Directed by Anne-Louise Sarks
The Playhouse, Canberra Theatre Centre to 21 October
Reviewed by Len Power 13 October 2017
Probably written between 1596 and 1599, ‘The Merchant Of Venice’ tells the story of a merchant, Antonio, who defaults on a loan from a much abused Jewish money-lender, Shylock, who then demands that the default agreement be exacted literally – a pound of the merchant’s flesh. How legal argument is used to win the day against Shylock is exciting theatre but the extreme penalty he then suffers is now extremely troubling.
Anne-Louise Sarks has directed a visually pleasing production in a modern autumn setting designed by Michael Hankin, who also designed the costumes. The lighting design of Paul Jackson and sound by Max Lyandvert add considerable atmosphere to the production.
|Mitchell Butel as Shylock and the Company of 'The Merchant Of Venice'|
Commencing the play with most of the company reciting a Christian prayer with Shylock and his daughter obviously absent but observing was an inspired idea, setting the scene for what was to come.
Performances by the cast are excellent. Jessica Tovey gives a performance of considerable depth as Portia, believable as a modern young woman with the usual hopes and dreams who is also a formidable legal battler in court. The emotional edge she brings to her ‘Quality of Mercy’ speech is a highlight of the show.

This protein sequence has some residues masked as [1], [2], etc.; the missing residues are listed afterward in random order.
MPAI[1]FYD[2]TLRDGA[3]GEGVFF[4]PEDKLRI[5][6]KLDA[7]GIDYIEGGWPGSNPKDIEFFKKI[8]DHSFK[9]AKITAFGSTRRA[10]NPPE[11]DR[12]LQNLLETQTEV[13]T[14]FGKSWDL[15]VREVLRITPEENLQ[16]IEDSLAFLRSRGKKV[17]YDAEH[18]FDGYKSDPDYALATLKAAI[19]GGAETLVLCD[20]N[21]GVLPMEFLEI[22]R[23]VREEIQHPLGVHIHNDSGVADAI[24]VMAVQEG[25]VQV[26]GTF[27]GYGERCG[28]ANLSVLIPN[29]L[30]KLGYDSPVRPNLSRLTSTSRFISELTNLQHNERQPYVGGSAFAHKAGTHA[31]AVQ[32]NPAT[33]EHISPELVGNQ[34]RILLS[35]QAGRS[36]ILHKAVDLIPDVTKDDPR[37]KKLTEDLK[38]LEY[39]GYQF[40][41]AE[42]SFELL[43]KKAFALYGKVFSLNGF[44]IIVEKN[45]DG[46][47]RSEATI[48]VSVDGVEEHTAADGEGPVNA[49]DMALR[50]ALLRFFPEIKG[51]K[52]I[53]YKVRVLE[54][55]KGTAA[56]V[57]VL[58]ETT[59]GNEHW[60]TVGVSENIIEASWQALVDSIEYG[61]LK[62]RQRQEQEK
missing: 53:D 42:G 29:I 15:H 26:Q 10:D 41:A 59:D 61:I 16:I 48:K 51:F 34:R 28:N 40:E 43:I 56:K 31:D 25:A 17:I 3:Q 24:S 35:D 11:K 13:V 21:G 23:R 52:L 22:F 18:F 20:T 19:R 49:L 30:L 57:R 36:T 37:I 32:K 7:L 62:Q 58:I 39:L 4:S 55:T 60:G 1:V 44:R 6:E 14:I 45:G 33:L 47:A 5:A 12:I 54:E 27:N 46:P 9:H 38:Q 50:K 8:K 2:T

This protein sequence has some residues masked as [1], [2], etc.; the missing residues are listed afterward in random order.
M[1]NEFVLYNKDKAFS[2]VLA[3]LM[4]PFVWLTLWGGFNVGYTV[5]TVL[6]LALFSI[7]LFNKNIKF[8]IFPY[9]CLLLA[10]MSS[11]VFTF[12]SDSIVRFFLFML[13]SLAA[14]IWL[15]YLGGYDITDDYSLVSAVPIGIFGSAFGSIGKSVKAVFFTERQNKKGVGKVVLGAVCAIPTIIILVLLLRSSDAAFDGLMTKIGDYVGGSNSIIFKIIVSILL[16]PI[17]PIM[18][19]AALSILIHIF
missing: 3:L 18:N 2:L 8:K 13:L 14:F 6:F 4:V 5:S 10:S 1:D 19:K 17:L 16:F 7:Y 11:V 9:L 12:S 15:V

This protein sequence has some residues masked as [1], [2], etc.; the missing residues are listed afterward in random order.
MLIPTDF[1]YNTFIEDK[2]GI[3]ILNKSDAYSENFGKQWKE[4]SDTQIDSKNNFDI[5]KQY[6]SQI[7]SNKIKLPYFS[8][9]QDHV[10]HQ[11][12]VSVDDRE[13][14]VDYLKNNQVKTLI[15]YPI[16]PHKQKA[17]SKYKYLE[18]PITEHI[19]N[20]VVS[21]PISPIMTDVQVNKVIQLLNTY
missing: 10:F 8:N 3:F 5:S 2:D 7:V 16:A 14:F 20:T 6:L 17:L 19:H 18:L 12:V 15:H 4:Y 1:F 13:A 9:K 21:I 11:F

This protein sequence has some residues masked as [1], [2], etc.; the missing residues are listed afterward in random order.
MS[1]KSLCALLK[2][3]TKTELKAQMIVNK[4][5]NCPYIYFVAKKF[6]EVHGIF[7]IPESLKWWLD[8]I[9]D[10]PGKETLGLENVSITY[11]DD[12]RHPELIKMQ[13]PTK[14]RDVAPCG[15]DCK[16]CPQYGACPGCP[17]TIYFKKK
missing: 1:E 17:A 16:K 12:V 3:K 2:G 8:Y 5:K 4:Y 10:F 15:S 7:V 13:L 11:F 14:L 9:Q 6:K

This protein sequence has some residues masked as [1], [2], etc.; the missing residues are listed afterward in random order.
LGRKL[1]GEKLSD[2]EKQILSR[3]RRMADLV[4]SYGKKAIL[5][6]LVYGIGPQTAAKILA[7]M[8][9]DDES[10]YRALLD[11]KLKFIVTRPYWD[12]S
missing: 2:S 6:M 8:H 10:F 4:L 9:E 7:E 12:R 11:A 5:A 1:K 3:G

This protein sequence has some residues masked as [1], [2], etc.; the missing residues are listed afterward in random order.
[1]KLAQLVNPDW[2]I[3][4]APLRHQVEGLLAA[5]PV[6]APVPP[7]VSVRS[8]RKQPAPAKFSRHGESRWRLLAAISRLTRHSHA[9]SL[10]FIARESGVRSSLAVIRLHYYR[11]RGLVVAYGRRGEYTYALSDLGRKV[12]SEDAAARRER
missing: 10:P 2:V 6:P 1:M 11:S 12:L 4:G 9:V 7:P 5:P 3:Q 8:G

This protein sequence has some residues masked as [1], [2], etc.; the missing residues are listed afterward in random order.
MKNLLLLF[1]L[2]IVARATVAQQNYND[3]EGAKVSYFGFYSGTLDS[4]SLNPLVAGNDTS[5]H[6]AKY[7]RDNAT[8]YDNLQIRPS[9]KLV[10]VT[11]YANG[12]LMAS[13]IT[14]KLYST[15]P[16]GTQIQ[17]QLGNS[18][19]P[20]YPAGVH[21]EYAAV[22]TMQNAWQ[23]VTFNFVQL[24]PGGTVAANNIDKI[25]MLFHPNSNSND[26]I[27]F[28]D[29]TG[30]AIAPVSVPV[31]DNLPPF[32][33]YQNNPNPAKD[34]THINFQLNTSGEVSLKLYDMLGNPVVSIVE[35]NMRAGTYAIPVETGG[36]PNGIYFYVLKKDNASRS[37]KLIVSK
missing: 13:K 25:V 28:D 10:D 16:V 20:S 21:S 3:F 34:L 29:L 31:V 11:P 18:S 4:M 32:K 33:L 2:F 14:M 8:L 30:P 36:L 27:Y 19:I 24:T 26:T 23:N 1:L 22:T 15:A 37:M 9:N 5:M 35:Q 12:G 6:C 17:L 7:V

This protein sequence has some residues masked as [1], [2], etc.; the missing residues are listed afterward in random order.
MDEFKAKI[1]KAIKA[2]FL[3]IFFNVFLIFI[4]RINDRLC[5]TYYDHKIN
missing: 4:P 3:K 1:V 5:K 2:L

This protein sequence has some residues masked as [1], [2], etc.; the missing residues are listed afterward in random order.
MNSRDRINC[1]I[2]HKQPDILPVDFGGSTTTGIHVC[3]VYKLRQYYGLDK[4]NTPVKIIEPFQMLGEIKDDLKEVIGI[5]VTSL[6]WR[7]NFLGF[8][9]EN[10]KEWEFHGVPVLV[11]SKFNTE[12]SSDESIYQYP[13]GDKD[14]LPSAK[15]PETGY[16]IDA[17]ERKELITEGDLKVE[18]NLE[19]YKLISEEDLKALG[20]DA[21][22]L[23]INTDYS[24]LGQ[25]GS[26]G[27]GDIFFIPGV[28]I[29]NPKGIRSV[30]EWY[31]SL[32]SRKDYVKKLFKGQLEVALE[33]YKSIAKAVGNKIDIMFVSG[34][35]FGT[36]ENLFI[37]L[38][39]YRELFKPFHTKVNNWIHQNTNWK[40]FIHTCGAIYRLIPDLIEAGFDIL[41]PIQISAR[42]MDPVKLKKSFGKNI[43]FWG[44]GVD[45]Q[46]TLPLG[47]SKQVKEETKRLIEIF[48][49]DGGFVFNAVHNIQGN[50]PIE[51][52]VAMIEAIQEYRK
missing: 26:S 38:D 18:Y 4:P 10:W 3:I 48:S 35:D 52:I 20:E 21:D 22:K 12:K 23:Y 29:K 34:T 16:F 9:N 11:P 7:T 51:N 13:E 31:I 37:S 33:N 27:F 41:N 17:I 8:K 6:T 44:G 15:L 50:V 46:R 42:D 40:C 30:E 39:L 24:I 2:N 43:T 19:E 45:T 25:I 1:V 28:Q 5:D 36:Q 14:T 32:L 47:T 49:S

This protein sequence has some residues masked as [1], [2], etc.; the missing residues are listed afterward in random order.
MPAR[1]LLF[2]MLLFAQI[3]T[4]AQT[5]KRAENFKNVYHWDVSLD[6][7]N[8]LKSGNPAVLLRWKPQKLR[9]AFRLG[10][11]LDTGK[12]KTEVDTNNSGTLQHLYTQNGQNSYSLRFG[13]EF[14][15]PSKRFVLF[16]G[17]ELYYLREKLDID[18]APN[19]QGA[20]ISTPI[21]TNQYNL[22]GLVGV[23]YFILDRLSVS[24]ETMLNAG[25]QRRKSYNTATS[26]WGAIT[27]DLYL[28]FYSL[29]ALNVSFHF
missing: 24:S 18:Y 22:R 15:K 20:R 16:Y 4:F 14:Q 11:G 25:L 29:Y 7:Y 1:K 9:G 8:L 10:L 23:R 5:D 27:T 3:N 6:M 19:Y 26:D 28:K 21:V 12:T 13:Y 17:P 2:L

|Jessica Tovey as Portia|
Mitchell Butel plays Shylock with a quiet intensity devoid of cliché. The pain he has suffered from discrimination is clearly shown but his determination to exact his revenge in the courtroom is all the more shocking when we see the emotions he has kept in check for so long. It’s a great performance.
|Mitchell Butel as Shylock, Felicity McKay as Jessica|
Jo Turner gives a strongly courageous performance as the racist Antonio, never pulling back from the negative aspects of his character.
|Jo Turner as Antonio|
Jacob Warner commands the stage in his role as the clerk, Launcelot. He gives us an amusing all-knowing character and his comic timing is excellent. There is also fine work by Damien Strouthos, Shiv Pelkar, Anthony Taufa and Eugene Gilfedder.
|Jacob Warner as Launcelot|
Catherine Davies is a delightful and refreshing Nerissa and Felicity McKay gives a very human and ultimately tragic performance as Shylock’s daughter, Jessica.
|Catherine Davies as Nerissa|
Although Shakespeare’s play is classified as one of his comedies, it’s the dramatic aspects of the plot that are most remembered. In Bell Shakespeare’s new production, the comedy is certainly there and played delightfully but the play’s darker aspects now have an even stronger resonance in today’s world.
Photos by Prudence Upton
Len Power’s reviews are also broadcast on Artsound FM 92.7’s new ‘On Stage’ program on Mondays from 3.30pm and on ‘Artcetera’ from 9.00am on Saturdays.